Russian President Vladimir Putin watches through binoculars as Russian Defense Minister Sergei Shoigu sits nearby during military exercises east of Moscow in September 2021. (Sergei Savostyanov, Sputnik, Kremlin Pool Photo via AP)

Why Vladimir Putin is botching his Ukrainian invasion

As Russia’s war against Ukraine unfolds, Putin’s errors become perceptible. That’s because he’s faced few constraints to his power.
A mother and son watch as firefighters battle wildfires in Shoresh, on the outskirts of Jerusalem, on Aug. 16, 2021. (AP Photo/Maya Alleruzzo)

Rapidly increasing climate change poses a rising threat to mental health, says IPCC

For the first time, an IPCC climate report has assessed evidence that weather and climate extremes are already affecting mental health — and are likely to worsen.
Ukrainian soldiers take positions in downtown Kyiv, Ukraine, on Feb. 25, 2022 after Russia pressed its invasion of Ukraine to the outskirts of the capital. (AP Photo/Emilio Morenatti)

Would Vladimir Putin actually be able to rule Ukraine?

Even if Vladimir Putin wins in Ukraine, he won’t be able to govern Ukrainians as he pleases. That’s because power is perceived very differently by Russians and Ukrainians.
Response teams often make assumptions about the way oil behaves in the ocean, but this means oil plumes can go undetected and get missed in the clean-up. (Shutterstock)

How autonomous underwater robots can spot oil plumes after an ocean spill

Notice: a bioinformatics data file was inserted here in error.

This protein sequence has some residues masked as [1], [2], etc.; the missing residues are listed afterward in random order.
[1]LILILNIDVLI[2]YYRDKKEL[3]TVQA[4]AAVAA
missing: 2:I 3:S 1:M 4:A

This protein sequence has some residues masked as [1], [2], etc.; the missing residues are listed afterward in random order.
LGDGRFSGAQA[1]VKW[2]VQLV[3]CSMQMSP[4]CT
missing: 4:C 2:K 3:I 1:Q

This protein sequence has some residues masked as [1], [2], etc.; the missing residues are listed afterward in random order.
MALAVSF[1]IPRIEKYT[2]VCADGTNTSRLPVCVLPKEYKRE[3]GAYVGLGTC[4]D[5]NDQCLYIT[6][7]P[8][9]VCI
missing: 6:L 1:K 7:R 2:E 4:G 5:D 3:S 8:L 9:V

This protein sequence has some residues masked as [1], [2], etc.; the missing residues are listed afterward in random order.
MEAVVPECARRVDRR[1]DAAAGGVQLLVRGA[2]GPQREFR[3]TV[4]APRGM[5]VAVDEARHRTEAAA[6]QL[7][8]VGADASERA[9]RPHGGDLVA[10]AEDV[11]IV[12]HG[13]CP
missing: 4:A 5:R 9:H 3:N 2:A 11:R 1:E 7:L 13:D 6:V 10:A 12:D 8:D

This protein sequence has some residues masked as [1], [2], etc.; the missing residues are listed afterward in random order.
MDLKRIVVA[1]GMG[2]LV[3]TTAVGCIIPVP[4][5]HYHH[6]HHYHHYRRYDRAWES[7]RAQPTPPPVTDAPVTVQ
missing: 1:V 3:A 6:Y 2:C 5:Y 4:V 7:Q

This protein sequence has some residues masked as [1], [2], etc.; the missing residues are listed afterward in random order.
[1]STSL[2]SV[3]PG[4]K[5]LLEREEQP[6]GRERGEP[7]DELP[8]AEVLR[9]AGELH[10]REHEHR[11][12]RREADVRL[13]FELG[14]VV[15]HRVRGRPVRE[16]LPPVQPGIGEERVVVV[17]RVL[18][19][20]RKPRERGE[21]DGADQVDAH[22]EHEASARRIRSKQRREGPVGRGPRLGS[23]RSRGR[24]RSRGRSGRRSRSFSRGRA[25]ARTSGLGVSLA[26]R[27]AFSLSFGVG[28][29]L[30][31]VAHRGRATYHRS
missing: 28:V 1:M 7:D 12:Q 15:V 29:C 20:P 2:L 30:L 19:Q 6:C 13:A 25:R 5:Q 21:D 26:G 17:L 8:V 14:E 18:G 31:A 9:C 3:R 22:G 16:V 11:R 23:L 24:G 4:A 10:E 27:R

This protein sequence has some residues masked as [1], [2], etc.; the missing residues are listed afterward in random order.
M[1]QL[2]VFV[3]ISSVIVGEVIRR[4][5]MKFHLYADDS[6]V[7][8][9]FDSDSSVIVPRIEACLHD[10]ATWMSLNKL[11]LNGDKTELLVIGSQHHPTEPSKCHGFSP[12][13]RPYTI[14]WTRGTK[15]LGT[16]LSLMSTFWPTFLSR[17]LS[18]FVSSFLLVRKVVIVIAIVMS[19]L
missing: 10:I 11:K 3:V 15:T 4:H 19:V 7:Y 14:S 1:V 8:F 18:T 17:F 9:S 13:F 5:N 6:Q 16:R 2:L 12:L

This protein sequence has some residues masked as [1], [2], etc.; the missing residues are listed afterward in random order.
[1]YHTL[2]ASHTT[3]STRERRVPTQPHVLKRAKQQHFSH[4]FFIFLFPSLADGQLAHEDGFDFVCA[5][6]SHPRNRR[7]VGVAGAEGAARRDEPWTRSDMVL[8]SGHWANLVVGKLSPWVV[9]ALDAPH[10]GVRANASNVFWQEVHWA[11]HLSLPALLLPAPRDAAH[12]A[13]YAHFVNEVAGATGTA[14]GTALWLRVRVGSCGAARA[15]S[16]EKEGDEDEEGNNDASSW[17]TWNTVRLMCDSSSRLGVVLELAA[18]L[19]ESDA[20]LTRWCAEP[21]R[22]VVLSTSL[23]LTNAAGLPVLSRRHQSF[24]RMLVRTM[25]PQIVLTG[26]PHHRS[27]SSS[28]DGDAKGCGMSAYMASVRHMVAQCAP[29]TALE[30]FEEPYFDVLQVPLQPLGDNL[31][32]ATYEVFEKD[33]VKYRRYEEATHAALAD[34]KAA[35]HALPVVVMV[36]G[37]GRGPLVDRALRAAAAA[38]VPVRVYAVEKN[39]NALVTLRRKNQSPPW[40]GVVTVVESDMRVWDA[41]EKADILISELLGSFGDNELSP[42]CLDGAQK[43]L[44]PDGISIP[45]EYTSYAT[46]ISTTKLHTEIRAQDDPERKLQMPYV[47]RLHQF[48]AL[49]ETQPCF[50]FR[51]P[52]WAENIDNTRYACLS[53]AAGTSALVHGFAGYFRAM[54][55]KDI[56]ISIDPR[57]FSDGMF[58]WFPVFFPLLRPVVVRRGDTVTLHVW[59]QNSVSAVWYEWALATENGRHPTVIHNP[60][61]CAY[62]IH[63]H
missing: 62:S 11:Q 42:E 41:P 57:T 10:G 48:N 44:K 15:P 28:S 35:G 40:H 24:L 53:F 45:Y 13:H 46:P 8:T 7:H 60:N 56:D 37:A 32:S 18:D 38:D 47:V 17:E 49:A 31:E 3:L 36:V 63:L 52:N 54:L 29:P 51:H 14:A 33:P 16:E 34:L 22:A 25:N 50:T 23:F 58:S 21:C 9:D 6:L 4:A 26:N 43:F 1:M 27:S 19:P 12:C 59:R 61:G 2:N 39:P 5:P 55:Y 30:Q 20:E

Clean-up operations after a spill can miss large quantities of the oil, with severe risks for marine habitats, fish and birds.
Cannabis use negatively affects performance on driving-related cognitive tasks. (Shutterstock)

Cannabis-impaired driving: Here’s what we know about the risks of weed behind the wheel

Cannabis use doubles the risk of a fatal or serious-injury car crash, but some people believe it’s safer than alcohol-impaired driving. Here’s what you need to know about cannabis behind the wheel.
Lights from police vehicles illuminate Pennsylvania Avenue in Washington, D.C., in the evening following the insurrection at the U.S. Capitol on Jan. 6 2021. (AP Photo/Carolyn Kaster)

Why it’s grim, but unsurprising, that the U.S. Capitol attack looked like it was out of a ‘zombie movie’

The popularity of zombie apocalyptic and post-apocalyptic narratives has emerged from some of the same economic and cultural currents that gave rise to Trump’s presidency.
Facebook CEO Mark Zuckerberg delivers the keynote address talking up his latest passion – creating a virtual reality “metaverse” for business, entertainment and meaningful social interactions. (AP Photo/Eric Risberg)

Facebook’s rebranding is anything but ‘meta’

To be meta about Meta would involve reflecting upon the fact that Facebook is a company that designs technology around people.
The consensus-based nature of the UN climate change summits means any single country with a significant fossil fuel interest can either weaken or sink an otherwise stronger multilateral agreement. (AP Photo/Alberto Pezzali)